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Castlevania: Lords of Shadow 2 (Xbox 360) Review

Konami and MercurySteam go back into the world of Lords of Shadow for one more go-around with Dracula and company.

Dracula strikes from the shadows

Lords of Shadow, Konami’s updating of the Castlevania franchise released back in 2010, was something of a revelation for the aging franchise. It wasn’t too long ago after all, that Castlevania had been relegated to rehashed, oddly anime-flavored, handheld games- and that was about it. I remember the last Castlevania title I had played was Portrait of Ruin on the DS and, which it was a decent enough game, it made the fact that an overhaul was desperately needed very apparent. It was certainly no triple A affair and definitely not a title that could be compared favorably to the true stars of the franchise like Symphony of the Night or the incredible originals from decades long gone by. Speaking of, make sure you check out part one of this double header review before you read on, and take a peek at Jake’s Retro Review of the first and arguably still greatest Castlevania.

Enter Castlevania: Lords of Shadow and MercurySteam. The developer has completely saved the Castlevania name and pretty much returned the series to what it should be- a marquee title and headline release on the calendar for any platform. Now with Castlevania: Lords of Shadow 2, the series comes to a close with a title that means to definitively end the trilogy.

I won’t be getting into too many spoilers here, since the storyline is more than half of what makes this series so great, but I think a little recap might be in order… There’s a small opening scene in LoS2 that serves as a tutorial and tells a tale that’s set after the original, but before the events in Mirror of Fate. Here we find Castlevania under attack by a legion of shining knights and one very big golem. They rip into the castle and you’ll have to, as Drac, battle with all your god-like abilities to stop them.

Demons are constant enemies in the present

From there, the narrative picks back up after of Mirror of Fate and the destruction of Dracula’s home, and leads the vampire hundreds of years forward and into the modern age. Time has not been kind to Drac and he’s withered into a shell of his former self. It’s here that the former Brotherhood member Zobek makes himself known once again as he brings Dracula back to health, such as it is. It’s also here in the early goings that we’re shown the depths of depravity that the vampire must stoop to to survive. I won’t blow the surprise for you, but it’s an extremely disturbing scene.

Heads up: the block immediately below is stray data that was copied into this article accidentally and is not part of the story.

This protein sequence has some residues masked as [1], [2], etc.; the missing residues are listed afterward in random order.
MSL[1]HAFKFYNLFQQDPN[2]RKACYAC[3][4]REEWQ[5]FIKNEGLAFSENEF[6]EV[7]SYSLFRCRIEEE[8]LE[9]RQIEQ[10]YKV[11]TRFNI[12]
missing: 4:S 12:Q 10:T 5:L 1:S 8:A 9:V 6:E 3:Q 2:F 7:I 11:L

After Dracula’s rebirth, we find out that Satan has returned to threaten the world once again and that Zobek needs his former enemy’s aid in defeating him. With no love lost between the two opposing evil forces, Gabriel agrees and things twist and turn into the rest of the game from there. And there are plenty of hard-turns in here too.

The story weaves its way around and throws curveball after curveball at the player. In that way, LoS2 rely doesn’t get ‘old’ till after the credits roll since you have little idea of what’s coming next. Even when, at several points during the lengthy campaign, I found myself getting bored and not wanting to continue I was drawn back into the game’s world if for nothing else than to see what happened next. In that way, LoS2 is a victory. However, that’s not the case throughout.

Unfortunately, the setting is a little bit of a mixed bag. It’s plenty cool to see Gabriel fighting demons in the modern age, but this isn’t really the modern age that you might think it is. Personally, I was under the impression that LoS2 was set within a real-world city, but it’s not. As I mentioned in our preview of the game, this is a fictional city built on the ruins of Castlevania itself and one that carries over much of the architecture and feel of the fictional castle. I enjoyed it in the early goings, but before long I was thinking about what could have been, with an open-world London (for example) to fight across in the way that the Spider-Man games make NYC open and available for play.